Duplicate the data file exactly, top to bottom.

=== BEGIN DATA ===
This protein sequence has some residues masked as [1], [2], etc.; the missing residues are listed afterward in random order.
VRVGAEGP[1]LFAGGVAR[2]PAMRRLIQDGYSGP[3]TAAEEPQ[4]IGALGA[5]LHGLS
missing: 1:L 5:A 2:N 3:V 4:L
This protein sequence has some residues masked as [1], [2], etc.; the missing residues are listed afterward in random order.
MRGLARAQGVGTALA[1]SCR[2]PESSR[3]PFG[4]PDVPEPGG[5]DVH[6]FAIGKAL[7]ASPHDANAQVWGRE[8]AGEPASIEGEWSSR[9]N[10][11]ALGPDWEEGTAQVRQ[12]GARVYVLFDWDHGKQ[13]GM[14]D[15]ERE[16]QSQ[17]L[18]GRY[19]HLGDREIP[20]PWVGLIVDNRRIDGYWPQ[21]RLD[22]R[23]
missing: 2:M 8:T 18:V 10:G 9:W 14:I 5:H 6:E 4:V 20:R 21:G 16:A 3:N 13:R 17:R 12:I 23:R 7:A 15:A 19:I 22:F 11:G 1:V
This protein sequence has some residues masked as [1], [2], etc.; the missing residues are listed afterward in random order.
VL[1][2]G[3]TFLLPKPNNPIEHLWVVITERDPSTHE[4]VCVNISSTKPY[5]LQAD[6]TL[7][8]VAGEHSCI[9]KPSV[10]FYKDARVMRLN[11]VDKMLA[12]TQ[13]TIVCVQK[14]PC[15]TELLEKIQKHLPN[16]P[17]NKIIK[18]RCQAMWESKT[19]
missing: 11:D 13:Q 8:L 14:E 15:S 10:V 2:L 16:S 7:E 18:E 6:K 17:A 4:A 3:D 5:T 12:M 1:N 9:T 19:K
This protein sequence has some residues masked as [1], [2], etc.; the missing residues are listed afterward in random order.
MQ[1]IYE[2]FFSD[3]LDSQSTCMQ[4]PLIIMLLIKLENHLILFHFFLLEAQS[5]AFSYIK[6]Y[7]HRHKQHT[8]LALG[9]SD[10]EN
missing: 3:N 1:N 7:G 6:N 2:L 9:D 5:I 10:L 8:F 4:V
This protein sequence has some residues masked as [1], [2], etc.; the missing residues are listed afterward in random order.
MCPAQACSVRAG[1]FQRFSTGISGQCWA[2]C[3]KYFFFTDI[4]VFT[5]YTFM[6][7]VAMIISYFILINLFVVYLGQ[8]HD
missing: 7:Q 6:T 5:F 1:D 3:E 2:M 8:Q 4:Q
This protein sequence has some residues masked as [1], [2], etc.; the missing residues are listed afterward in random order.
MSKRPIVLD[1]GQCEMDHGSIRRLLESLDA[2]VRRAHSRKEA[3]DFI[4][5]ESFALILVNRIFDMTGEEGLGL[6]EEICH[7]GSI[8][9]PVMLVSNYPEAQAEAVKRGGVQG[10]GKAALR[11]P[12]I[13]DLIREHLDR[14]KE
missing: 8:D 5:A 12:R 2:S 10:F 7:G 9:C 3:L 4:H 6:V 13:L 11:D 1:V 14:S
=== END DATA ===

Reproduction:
This protein sequence has some residues masked as [1], [2], etc.; the missing residues are listed afterward in random order.
VRVGAEGP[1]LFAGGVAR[2]PAMRRLIQDGYSGP[3]TAAEEPQ[4]IGALGA[5]LHGLS
missing: 1:L 5:A 2:N 3:V 4:L
This protein sequence has some residues masked as [1], [2], etc.; the missing residues are listed afterward in random order.
MRGLARAQGVGTALA[1]SCR[2]PESSR[3]PFG[4]PDVPEPGG[5]DVH[6]FAIGKAL[7]ASPHDANAQVWGRE[8]AGEPASIEGEWSSR[9]N[10][11]ALGPDWEEGTAQVRQ[12]GARVYVLFDWDHGKQ[13]GM[14]D[15]ERE[16]QSQ[17]L[18]GRY[19]HLGDREIP[20]PWVGLIVDNRRIDGYWPQ[21]RLD[22]R[23]
missing: 2:M 8:T 18:V 10:G 9:W 14:I 5:H 6:E 4:V 20:R 21:G 16:A 3:N 13:R 17:R 12:I 23:R 7:A 15:A 19:I 22:F 11:G 1:V
This protein sequence has some residues masked as [1], [2], etc.; the missing residues are listed afterward in random order.
VL[1][2]G[3]TFLLPKPNNPIEHLWVVITERDPSTHE[4]VCVNISSTKPY[5]LQAD[6]TL[7][8]VAGEHSCI[9]KPSV[10]FYKDARVMRLN[11]VDKMLA[12]TQ[13]TIVCVQK[14]PC[15]TELLEKIQKHLPN[16]P[17]NKIIK[18]RCQAMWESKT[19]
missing: 11:D 13:Q 8:L 14:E 15:S 10:V 2:L 16:S 7:E 18:E 6:K 17:A 4:A 3:D 5:T 12:M 1:N 9:T 19:K
This protein sequence has some residues masked as [1], [2], etc.; the missing residues are listed afterward in random order.
MQ[1]IYE[2]FFSD[3]LDSQSTCMQ[4]PLIIMLLIKLENHLILFHFFLLEAQS[5]AFSYIK[6]Y[7]HRHKQHT[8]LALG[9]SD[10]EN
missing: 3:N 1:N 7:G 6:N 2:L 9:D 5:I 10:L 8:F 4:V
This protein sequence has some residues masked as [1], [2], etc.; the missing residues are listed afterward in random order.
MCPAQACSVRAG[1]FQRFSTGISGQCWA[2]C[3]KYFFFTDI[4]VFT[5]YTFM[6][7]VAMIISYFILINLFVVYLGQ[8]HD
missing: 7:Q 6:T 5:F 1:D 3:E 2:M 8:Q 4:Q
This protein sequence has some residues masked as [1], [2], etc.; the missing residues are listed afterward in random order.
MSKRPIVLD[1]GQCEMDHGSIRRLLESLDA[2]VRRAHSRKEA[3]DFI[4][5]ESFALILVNRIFDMTGEEGLGL[6]EEICH[7]GSI[8][9]PVMLVSNYPEAQAEAVKRGGVQG[10]GKAALR[11]P[12]I[13]DLIREHLDR[14]KE
missing: 8:D 5:A 12:R 2:S 10:F 7:G 9:C 3:L 4:H 6:V 13:L 11:D 1:V 14:S